While so much attention is being paid to same-day and next-day delivery, members of a merchant panel at the recent Operations Summit in Louisville, KY said while they do all they can to decrease time-to-customer, instant (fulfillment) gratification isn’t a high priority for them at this point.
Instead, free or reduced shipping, along with hitting the bull’s-eye on their delivery promise, was of much greater importance than fast delivery, panelists said. Better aligning operations with carrier schedules, including adjusting shifts and using multiple pickup times, were they are working to shrink delivery times.
In a session titled “I Want It Now – Or Do I? Gauging Demand for Same-Day/Next Day and Balancing Cost and Service Level,” merchants said market drivers like Amazon’s relentless push to immediacy and more retailers offering same-day services have definitely turned up the heat.
“Our business is a bit different as the majority of our volume is international” said Troy Van Wormer, vice president of operations for nutriceutical distributor iHerb. “But our U.S. customer is very focused on fast, as the bar has been set high by our friends with the drones.”
Van Wormer added that for foreign customers, who have very different delivery expectations from a domestic shipper, iHerb uses free shipping as a mechanism to drive volume and new customer acquisition overseas.
“We run shipping specials for our international customers, offering free shipping for orders over a certain dollar threshold,” he said, adding volumes spike up significantly as a result, justifying the expense. “Most (retailers) do that here, at $50, $60, $75, $100. Our domestic free shipping is at the $20 level, so we’re giving shipping away every day.”
Van Wormer said iHerb has worked to shrink delivery times through fulfillment automation. “It lets us get orders quickly out the door and to the carriers and freight forwarders, to start the clock ticking faster,” he said.
Mark Desroshiers, director of distribution for educational and craft supplier S&S Worldwide, said his company began offering free shipping in 2010 and found it was preferred over speed in customer surveys.
“It’s also important for them to understand that if they order something on a Monday they’re going to get it on Wednesday, not Thursday or Friday or Monday,” Desroshiers said. “We do offer some same-day delivery locally but it’s all about understanding the customer, keeping up with what they need and what they don’t.”
He said free shipping “started out as a wow service, but now has become a satisifier. We’re talking about going beyond free shipping for $59 orders, and offering free freight from dollar zero, while offering some additional services for faster delivery.”
Moderator Deanna Kaufman, manager of solutions for FedEx Services, referenced a 2014 study from BI Intelligence that projected same-day merchandise sales would increase more than six-fold by 2018, from $620 million this year to $4.03 billion.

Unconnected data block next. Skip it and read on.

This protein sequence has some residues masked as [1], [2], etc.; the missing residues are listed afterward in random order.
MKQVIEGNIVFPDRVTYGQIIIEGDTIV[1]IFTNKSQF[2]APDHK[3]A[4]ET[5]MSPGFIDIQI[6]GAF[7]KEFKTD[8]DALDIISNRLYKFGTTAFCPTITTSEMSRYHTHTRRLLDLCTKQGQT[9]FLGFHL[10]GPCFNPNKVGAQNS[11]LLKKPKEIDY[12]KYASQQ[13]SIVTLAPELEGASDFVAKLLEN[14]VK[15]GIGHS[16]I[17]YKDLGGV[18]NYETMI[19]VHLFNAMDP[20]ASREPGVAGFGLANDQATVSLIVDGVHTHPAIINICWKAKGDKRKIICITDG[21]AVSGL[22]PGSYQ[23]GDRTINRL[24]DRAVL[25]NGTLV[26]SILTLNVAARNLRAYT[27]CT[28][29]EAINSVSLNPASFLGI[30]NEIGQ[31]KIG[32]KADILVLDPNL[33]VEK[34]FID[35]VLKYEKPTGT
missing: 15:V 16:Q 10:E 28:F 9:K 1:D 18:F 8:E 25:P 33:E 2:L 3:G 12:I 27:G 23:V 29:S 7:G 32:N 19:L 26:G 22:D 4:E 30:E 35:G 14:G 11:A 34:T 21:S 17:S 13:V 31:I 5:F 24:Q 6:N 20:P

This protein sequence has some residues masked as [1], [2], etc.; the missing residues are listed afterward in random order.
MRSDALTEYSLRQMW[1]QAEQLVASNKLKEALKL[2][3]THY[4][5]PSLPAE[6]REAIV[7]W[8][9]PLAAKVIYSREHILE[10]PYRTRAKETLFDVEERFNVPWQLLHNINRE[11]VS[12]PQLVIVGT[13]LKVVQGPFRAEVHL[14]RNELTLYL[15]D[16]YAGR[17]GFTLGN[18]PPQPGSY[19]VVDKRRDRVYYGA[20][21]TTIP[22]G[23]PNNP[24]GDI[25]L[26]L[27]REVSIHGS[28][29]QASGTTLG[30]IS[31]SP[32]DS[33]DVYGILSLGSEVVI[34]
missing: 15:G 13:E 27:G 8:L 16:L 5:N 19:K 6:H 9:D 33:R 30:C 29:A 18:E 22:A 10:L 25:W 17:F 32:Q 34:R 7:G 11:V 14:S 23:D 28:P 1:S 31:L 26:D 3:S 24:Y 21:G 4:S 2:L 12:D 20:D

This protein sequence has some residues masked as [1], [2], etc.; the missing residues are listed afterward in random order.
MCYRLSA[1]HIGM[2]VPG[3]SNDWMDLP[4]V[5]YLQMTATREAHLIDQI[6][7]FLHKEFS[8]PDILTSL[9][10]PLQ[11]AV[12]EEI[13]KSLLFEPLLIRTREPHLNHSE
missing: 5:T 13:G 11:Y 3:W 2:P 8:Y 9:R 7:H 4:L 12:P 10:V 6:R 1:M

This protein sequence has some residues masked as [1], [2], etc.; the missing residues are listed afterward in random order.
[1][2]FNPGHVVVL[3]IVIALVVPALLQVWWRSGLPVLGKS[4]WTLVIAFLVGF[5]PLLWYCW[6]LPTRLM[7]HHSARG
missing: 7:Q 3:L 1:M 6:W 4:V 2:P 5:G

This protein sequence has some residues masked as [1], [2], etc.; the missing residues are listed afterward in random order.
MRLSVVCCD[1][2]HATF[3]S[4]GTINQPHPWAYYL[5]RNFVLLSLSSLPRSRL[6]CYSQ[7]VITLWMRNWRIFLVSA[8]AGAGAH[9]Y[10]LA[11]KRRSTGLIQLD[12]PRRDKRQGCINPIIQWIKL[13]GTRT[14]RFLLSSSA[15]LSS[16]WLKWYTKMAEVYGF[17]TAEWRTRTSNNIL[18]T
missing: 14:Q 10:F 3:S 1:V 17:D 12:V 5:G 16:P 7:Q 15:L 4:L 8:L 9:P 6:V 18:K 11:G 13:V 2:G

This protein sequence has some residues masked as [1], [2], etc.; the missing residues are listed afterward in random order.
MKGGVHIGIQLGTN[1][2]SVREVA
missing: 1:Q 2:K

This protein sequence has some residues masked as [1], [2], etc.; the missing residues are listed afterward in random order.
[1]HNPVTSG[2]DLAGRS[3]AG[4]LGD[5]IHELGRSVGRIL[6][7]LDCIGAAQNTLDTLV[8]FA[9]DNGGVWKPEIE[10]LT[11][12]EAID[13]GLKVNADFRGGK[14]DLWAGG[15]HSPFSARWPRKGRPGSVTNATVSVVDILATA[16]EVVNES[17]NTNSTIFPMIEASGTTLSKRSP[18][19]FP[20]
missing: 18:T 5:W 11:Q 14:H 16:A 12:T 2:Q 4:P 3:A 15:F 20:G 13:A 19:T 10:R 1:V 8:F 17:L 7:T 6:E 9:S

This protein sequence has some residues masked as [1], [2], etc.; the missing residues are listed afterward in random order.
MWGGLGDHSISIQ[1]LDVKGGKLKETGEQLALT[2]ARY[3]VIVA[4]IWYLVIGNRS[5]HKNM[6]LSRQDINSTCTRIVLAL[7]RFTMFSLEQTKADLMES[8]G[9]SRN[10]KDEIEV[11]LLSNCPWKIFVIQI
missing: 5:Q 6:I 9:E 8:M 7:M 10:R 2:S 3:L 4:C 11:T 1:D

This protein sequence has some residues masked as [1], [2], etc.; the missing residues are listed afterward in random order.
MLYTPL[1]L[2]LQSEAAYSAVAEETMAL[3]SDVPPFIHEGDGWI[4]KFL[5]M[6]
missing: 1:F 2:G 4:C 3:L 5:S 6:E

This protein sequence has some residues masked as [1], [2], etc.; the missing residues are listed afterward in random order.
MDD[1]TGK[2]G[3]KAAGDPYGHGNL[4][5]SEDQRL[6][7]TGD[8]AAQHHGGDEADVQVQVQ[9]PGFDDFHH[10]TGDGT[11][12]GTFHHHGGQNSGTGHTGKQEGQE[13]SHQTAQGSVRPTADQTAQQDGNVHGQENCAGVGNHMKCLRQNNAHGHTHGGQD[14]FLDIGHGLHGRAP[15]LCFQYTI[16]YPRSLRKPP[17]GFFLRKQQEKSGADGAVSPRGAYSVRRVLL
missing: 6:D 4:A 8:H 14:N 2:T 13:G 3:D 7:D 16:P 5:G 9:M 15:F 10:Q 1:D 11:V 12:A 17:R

“There are lots of major players integrating new disruptive concepts, and same-day startups like Uber, Lyft, Sidecar, Instacart and Shutl, especially in urban areas,” she said. “Then you have things like lockers and click and collect, as retailers look for ways to provide maximum convenience. They want flexibility in when and where they get it, and how they pay for it.”
Strategic placement of distribution nodes can change the “want it now” dynamic, as well as omnichannel practices like ship from store, by getting retailers closer to the customer.
According to U.S. census data Kaufman shared, the average shipping distance using one DC is 820 miles, which shrinks to 183 miles with 10 DCs, although that isn’t a feasible option for most retailers. And an RBC Capital Markets chart showed how Amazon had shrunk the distance to the top 10 markets in the U.S. from 229 mile in 2009 to 57 miles in 2013 – putting pressure on retailers to get closer as well.
Doug Smith, vice president of direct-to-consumer operations for Shepler’s Western Store, said the company’s customer attitude surveys have shown acceptance rates of 30% to 40% when offering free shipping. Charge $5, Smith said, and those rates start plummeting; at the $10 mark, they hit 1% to 2%.
He talked about his former job as senior manager of customer operations for Sony Electronics, where same day was always the standard for delivering repair parts on equipment like theater projectors that required guaranteed uptime, necessitating forward stocking and shipping locations all over the country.
“Same-day now to me is almost the same thing,” he said. “You’ve got to have a product everyone wants, a limited SKU count, and have customers willing to pay a bit more for it. You have to raise the price or charge for shipping. That’s the challenge I see, and it’s an insurmountable task. Pizza shops do it – they’ve got one SKU and kitting. If you can spread out the inventory risk and have limited SKUs, you’re the winner on same day. Someone like me is the absolute loser on it.”